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A slice of Bihar in Karachi

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BUILDING BONDS: Nitish greeted by supporters in Patna before leaving for Pakistan. His visit could strengthen ties with Bihari Pakistanis

Few know that Pakistan has an impressive number of migrants from Bihar who have hung on to their cultural identity for decades.

Punjabi folk singers lined the road, performed bhangra to dhol beats to welcome then Punjab chief minister Amarinder Singh to the Pakistani side of the land of five rivers in January 2004. Amarinder was overwhelmed and described his journey to Lahore as a pilgrimage, as the city "is the composite Punjabi culture's central pillar", while pledging to promote the divided region's shared heritage.

Eight years later, Nitish Kumar became the second chief minister of an Indian state to visit Pakistan since 2004 on Friday. Unlike Amarinder, Nitish may not feel culturally at home elsewhere in Pakistan, but parts of Karachi would be an exception. The city has a sizeable Bihari population that has retained its distinct identity despite being clubbed with its Urdu-speaking residents.

Abdul Kadir Khanzada, who represents Karachi's Orangi Town in the Pakistani parliament, says over a million people in his constituency have their roots in Bihar. "My family came from Alwar in Rajputana (Rajasthan), but 70 per cent of my voters are of Bihari origin, " he tells TOI-Crest. He says his party - Muttahida Qaumi Movement (MQM), Pakistan's third largest party representing the Urduspeaking people - have always supported peace with India and hopes Nitish's visit would help the process. "I will speak to my leader in parliament, Farooq Sattar, and see whether we can invite Kumar to connect with the people of Bihari origin. "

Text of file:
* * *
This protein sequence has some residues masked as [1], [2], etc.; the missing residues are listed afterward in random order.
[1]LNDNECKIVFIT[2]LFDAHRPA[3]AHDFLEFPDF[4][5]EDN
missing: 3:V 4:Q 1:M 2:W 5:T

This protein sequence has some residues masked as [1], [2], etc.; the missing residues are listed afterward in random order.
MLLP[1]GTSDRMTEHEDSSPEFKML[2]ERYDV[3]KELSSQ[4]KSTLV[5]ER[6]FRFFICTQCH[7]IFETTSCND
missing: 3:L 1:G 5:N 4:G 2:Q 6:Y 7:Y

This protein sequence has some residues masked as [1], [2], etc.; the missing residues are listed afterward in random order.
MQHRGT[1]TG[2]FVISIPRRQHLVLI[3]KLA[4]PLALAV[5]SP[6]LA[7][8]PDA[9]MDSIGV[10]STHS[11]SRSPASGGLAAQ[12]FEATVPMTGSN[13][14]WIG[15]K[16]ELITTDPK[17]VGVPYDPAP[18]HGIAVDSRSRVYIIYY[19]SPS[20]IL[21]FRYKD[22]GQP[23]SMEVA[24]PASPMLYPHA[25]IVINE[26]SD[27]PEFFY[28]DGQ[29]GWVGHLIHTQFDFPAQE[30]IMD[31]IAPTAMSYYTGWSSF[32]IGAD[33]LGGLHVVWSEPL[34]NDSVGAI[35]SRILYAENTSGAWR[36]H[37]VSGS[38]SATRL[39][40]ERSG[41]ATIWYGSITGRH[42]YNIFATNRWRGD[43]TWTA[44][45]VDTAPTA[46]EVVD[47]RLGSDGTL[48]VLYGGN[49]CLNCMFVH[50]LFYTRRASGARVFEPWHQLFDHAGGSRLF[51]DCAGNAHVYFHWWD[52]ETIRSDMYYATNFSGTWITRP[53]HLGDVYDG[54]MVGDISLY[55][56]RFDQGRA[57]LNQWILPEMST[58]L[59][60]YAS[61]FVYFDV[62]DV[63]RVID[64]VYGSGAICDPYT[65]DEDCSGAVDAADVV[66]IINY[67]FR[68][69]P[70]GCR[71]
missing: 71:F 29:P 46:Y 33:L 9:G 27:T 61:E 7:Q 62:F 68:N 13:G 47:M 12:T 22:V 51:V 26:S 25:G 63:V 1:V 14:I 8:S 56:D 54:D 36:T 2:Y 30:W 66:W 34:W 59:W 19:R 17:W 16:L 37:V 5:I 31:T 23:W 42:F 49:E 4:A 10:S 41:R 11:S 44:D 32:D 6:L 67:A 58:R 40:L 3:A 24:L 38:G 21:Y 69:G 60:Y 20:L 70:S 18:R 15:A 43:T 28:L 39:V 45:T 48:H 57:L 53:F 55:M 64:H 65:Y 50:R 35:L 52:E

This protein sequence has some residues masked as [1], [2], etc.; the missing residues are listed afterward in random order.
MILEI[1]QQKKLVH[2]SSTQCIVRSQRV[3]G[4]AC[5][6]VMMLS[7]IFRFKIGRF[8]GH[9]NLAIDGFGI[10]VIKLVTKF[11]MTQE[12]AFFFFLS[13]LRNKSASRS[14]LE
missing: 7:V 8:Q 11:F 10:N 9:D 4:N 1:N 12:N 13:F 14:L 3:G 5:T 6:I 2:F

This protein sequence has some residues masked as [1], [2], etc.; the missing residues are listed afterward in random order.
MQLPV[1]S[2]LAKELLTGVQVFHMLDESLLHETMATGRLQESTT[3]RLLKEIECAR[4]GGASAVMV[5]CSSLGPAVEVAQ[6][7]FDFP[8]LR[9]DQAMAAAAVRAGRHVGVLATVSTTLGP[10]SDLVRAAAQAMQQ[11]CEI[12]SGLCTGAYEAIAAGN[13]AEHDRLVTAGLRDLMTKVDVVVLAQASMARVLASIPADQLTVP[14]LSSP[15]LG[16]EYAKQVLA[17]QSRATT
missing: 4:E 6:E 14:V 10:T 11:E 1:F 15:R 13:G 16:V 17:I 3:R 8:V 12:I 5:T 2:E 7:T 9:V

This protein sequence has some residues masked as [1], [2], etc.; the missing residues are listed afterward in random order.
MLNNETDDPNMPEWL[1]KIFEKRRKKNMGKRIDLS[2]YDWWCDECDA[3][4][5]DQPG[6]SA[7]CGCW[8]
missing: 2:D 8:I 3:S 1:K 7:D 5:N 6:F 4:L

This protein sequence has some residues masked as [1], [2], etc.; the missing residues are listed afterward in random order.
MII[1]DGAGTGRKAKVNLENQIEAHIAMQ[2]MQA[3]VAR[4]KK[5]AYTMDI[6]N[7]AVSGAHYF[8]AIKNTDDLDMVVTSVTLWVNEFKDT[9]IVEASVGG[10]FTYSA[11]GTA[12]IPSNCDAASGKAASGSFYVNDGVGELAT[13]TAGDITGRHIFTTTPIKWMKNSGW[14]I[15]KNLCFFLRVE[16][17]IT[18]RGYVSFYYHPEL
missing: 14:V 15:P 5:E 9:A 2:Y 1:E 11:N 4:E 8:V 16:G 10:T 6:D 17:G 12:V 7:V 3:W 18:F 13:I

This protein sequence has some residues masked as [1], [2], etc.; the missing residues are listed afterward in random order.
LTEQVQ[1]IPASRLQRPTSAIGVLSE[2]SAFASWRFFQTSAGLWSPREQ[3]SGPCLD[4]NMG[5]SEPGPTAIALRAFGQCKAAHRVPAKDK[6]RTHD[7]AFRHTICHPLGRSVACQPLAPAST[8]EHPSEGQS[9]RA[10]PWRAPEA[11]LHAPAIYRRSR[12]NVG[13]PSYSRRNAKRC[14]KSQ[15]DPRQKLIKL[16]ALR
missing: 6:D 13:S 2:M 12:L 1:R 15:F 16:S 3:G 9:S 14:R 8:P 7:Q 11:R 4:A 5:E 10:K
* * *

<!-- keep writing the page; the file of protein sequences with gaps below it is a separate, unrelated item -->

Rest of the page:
Biharis have over the years been seen as die-hard supporters of the MQM, which is a part of the country's federal as well as the Sindh provincial government. But a breakaway faction, the Bihari Quami Movement, was formed a few years earlier in Karachi, and is indicative of the community's attempt to assert its separate identity.

Biharis have enriched Karachi's cosmopolitan culture. Their imprint on the city is perhaps best reflected in the Bihari kebabs that are an integral part of the city's culinary attractions. The place where the early Bihar immigrants settled after Partition is still known as Bihar colony in Karachi's Layari Town.

Mostly well-off immigrants managed to reach Karachi, then Pakistan's capital, following bloody riots in Bihar before the Partition. The rest of about three million Bihari refugees found it easier to cross over to East Pakistan (Bangladesh). Around 1, 63, 000 of them were repatriated to Pakistan in the '70s and '80s after Bangladesh's liberation as they were accused of being collaborators, stripped off their properties and forced into camps. Thousands returned on their own and preferred to settle in Sindh and its capital Karachi among their fellow Urdu-speaking people. MQM, then known as Muhajir Qaumi Movement, backed them, hoping it would consolidate its political hold over the region.